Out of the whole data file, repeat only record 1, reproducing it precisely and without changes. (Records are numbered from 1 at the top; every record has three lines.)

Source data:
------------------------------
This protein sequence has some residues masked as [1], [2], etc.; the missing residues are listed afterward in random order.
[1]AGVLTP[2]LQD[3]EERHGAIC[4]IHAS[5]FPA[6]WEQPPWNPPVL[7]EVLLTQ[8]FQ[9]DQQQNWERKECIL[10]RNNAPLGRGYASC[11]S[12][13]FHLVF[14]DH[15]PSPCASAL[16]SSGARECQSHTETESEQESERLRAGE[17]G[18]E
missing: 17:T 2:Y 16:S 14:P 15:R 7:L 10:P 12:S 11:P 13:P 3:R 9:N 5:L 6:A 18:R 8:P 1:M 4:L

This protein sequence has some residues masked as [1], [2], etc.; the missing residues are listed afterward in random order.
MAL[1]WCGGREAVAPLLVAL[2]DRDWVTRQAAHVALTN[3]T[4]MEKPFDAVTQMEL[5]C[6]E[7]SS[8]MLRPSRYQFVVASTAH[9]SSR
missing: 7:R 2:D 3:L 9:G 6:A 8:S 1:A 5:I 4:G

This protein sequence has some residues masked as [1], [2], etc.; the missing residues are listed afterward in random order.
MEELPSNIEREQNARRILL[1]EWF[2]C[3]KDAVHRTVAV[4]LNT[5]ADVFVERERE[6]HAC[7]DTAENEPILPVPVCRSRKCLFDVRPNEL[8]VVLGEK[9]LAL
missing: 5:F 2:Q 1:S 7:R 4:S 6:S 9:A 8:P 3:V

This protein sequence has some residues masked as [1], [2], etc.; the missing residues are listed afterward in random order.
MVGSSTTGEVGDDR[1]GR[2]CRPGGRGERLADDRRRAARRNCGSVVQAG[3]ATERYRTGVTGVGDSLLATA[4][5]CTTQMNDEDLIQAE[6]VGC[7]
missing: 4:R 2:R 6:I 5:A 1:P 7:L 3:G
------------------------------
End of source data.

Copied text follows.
This protein sequence has some residues masked as [1], [2], etc.; the missing residues are listed afterward in random order.
[1]AGVLTP[2]LQD[3]EERHGAIC[4]IHAS[5]FPA[6]WEQPPWNPPVL[7]EVLLTQ[8]FQ[9]DQQQNWERKECIL[10]RNNAPLGRGYASC[11]S[12][13]FHLVF[14]DH[15]PSPCASAL[16]SSGARECQSHTETESEQESERLRAGE[17]G[18]E
missing: 17:T 2:Y 16:S 14:P 15:R 7:L 10:P 12:S 11:P 13:P 3:R 9:N 5:L 6:A 18:R 8:P 1:M 4:L